Bahrain Curbs Shady Outfits’ Fund-Raising

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The Kingdom of Bahrain is now finally planning to come down heavily on attempts to raise funds in the guise of charity. A senior bureaucrat in the Ministry of Social Development has called for the “need to obtain prior authorization for fund-raising licensing procedures before proceeding to raise funds and accepting donations for charitable purposes.”

Given that the six members of the Gulf Cooperation Council (GCC), namely Bahrain, Saudi Arabia, the United Arab Emirates, Kuwait, Oman and Qatar, are tax-free enclaves with little to differentiate between one’s legitimate earnings and ill-gotten wealth as you walk down the street except your word, the free movement of funds – in cash or bank transfer – was quite easy in the good old days.

Those were comparatively peaceful times, wars if any were fought between two nations, terrorist outfits were never centre-stage and the Internet was in its nascent era. There was little oversight as large sums moved between individuals or across borders, no or few curbs, and hardly any questions were asked as to the source of the funds. And this was so not necessarily because the authorities trusted you but also because the governments had not yet woken up to the necessity of framing laws for the purpose of any oversight.

Bahrain curbs fundraising of shady charities
Bahrain works to curb fundraising of shady charities.

But things changed after 9/11 as the prospect of terror stared every wealthy nation in the face and all manner of new terrorist outfits cropped up while the Internet strengthened the hands and reach of the veterans. In the regions close to the GCC countries one had heard of the Taliban and Al Qaeda but now ISIS raised its ugly head and Hezbollah, thus far confined to the outskirts of Beirut, began to eye the region and even government agencies such as the Iranian Revolutionary Guards found it convenient to play games in countries like Bahrain through their proxies.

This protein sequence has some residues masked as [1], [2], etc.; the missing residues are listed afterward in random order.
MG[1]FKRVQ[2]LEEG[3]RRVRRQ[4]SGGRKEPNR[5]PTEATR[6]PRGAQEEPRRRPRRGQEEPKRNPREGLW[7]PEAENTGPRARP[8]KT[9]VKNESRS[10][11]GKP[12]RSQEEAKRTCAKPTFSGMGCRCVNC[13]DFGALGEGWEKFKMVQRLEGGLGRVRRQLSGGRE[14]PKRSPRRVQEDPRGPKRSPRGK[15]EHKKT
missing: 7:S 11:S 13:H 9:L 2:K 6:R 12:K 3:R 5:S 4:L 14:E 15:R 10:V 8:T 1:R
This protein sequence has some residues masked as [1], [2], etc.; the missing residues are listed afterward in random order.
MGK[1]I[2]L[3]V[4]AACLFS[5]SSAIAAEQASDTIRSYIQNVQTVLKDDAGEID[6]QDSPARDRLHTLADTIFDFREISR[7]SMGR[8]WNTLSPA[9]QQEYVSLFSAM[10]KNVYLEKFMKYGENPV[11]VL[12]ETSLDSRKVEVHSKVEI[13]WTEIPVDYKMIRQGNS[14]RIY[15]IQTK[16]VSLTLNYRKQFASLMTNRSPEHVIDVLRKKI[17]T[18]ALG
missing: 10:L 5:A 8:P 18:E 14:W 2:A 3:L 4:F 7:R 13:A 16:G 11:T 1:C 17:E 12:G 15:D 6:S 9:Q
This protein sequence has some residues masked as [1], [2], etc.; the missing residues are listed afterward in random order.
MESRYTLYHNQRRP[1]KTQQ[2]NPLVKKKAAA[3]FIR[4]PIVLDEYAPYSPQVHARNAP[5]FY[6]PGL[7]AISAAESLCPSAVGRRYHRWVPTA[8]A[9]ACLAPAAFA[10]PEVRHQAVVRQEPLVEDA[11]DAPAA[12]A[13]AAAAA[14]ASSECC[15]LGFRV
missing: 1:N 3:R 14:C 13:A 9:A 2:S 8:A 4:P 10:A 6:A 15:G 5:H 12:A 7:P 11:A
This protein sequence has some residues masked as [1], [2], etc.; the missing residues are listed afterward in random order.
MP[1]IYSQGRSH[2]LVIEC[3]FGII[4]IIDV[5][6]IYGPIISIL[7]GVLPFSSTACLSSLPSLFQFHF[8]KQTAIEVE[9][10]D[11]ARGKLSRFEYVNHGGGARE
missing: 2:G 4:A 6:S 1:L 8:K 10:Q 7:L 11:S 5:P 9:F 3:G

To support their sleeper cells and sympathizers in the region the handlers of these outfits’ operators needed to send them funds. And since raw cash in transit was prone to seizure, the most common and convenient route they could come up with was to set up bogus charities which conveniently merged with the landscape of the few genuine ones and then tell them to seek and raise funds to which the thuggish outfits would contribute without raising suspicion. They could then even open ostensibly legitimate bank accounts in the charities’ names and then openly disburse funds.

The latest Bahrain move should go a long way to curbing this trend. Under the move, any outfit will have to apply at least two months in advance to open shop and raise any funds during which the government will have ample opportunity to go into the antecedents of the applicants and verify their credentials and purpose. And to further restrict the manoeuvrability of such outfits, the time period to collect funds has been set at one year as opposed to them becoming permanent fixtures as is the case in many instances at present.

Brij Sharma is an Indian journalist and editor based in Bahrain. Brij tells us the interesting stories we don’t usually hear from the middle east country.